Plug adaptor banned over shock risk
A power plug adaptor has been banned in New Zealand after complaints that the devices fall apart, exposing people to the risk of electrocution.
The Ministry of Business, Innovation and Employment (MBIE) has issued a prohibition notice banning the importation, sale and use of theadaptors, which are used to allow a foreign power plug to connect to the New Zealand power supply.
MBIE Energy Safety compliance officer Richard Lamb said the unbranded travel adaptors were typically sold online, either individually or with electrical goods, such as tablets and smartphones.
"We've had almost a dozen complaints from Trade Me members who received the adaptors as part of Christmas gifts, only to have the casings come away when they are plugged into a power socket, exposing the metal pins inside," he said.
"These adaptors are incredibly dangerous, especially for curious children and pets.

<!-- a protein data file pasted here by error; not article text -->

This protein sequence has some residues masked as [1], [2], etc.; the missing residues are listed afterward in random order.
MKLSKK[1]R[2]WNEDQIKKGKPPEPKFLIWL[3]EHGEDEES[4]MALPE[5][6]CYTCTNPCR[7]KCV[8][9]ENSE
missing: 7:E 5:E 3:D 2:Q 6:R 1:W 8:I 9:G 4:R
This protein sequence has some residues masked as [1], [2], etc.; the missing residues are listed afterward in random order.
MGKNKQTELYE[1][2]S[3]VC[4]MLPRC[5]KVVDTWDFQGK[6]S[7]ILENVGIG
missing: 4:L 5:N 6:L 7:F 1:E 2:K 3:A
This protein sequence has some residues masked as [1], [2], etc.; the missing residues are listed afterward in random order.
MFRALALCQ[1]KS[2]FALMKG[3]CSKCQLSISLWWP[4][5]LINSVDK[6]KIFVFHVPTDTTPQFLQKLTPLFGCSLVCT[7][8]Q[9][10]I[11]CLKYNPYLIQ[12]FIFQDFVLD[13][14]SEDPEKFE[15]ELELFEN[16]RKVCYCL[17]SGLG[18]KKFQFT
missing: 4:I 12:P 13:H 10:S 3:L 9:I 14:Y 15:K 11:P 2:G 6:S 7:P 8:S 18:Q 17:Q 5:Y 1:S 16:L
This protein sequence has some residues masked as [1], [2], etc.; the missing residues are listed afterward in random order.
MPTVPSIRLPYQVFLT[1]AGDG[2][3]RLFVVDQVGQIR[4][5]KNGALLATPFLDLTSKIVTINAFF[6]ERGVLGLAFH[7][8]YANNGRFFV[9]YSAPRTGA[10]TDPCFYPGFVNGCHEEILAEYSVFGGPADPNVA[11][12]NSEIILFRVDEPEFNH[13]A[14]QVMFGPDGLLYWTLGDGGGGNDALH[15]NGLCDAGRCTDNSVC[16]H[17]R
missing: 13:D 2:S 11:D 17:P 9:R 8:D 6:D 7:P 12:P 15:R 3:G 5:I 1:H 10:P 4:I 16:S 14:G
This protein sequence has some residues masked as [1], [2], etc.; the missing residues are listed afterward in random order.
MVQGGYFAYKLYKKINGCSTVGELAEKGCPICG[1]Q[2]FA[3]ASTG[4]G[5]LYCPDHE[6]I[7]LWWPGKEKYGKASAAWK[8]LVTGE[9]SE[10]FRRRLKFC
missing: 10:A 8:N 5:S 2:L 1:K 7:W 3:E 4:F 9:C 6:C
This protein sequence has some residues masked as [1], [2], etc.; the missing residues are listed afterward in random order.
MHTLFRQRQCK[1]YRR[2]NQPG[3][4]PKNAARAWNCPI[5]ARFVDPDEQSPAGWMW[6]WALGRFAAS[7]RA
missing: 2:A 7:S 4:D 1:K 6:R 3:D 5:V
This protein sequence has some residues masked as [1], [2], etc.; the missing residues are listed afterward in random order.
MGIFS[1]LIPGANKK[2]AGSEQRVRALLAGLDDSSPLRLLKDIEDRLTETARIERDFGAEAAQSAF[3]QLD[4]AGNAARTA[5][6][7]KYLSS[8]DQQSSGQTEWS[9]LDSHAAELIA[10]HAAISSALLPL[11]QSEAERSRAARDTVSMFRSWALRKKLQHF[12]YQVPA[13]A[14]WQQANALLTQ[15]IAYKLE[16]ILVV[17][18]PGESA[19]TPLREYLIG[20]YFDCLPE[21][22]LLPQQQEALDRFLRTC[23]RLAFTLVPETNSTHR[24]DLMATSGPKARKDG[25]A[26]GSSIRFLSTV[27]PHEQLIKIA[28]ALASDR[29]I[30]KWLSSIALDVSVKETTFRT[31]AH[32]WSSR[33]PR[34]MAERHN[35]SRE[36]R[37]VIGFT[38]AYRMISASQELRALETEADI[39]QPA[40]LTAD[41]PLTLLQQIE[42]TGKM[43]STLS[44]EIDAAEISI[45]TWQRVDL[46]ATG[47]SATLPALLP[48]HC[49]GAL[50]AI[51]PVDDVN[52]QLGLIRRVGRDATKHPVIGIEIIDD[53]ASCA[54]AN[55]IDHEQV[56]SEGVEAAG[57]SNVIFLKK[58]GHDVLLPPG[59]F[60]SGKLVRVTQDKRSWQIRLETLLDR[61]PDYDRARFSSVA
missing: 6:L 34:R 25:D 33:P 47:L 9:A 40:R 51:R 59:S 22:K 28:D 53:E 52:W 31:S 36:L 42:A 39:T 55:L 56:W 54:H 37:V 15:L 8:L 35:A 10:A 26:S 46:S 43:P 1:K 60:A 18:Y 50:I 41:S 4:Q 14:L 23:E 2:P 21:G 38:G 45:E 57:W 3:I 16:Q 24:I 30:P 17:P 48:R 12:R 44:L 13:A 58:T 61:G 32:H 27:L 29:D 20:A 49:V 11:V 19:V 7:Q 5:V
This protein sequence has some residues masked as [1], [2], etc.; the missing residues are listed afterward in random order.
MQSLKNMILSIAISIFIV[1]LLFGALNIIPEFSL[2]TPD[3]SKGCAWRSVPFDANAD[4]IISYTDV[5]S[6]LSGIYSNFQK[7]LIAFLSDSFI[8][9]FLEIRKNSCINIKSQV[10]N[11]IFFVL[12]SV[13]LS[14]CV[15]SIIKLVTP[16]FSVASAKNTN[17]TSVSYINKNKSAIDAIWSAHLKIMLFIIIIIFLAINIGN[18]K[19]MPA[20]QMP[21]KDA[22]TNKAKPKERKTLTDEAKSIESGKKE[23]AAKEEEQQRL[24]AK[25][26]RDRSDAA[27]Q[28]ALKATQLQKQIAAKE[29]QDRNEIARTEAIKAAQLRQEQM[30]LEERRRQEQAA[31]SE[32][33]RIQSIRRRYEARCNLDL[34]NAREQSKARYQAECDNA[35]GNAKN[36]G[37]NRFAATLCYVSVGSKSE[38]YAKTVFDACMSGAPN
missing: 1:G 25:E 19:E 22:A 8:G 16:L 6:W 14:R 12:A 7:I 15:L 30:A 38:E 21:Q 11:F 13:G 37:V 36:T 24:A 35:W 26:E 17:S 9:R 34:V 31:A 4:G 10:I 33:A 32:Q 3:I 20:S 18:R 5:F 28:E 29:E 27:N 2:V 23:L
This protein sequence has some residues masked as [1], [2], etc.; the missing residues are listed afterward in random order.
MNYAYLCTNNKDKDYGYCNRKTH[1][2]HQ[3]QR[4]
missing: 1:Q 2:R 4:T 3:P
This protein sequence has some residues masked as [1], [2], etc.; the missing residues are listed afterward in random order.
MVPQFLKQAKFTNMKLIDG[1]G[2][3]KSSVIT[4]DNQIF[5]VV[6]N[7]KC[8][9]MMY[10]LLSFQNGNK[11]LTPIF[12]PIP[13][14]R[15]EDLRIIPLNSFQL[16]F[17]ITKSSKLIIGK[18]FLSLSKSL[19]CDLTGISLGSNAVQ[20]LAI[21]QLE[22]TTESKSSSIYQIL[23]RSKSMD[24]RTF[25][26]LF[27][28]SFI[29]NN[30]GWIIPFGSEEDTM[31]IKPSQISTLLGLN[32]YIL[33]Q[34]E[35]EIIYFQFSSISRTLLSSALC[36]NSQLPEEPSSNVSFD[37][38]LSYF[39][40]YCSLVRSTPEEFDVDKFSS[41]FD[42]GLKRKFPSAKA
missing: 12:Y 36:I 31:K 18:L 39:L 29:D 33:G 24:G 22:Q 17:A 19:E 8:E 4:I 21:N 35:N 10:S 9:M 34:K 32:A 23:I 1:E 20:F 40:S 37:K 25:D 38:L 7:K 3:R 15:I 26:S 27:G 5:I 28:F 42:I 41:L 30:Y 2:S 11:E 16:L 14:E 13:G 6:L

"In one case a teenage girl was using the adaptor in her bedroom to charge her new mobile phone. If she had touched the exposed live parts, she would have been seriously injured or worse."
Lamb said the adaptors were of poor construction, had uninsulated pins, and did not meet international electrical safety standards.
"Even if the outer casing does not come off, they are still unsafe in failing to provide adequate protection from exposure to live parts," he said.
Anyone caught importing or selling the adaptors would face an instant fine of $1000 for individuals or $3000 for businesses.
"For people who already own one, do not use it," Lamb said.
"Anyone who has purchase electrical products supplied with a plug adaptor of any kind should return to the seller and ask for a power supply or charger appropriate for New Zealand that does not require an adaptor."
The prohibition notice issued under the Electricity (Safety) Regulations 2010 takes effect immediately.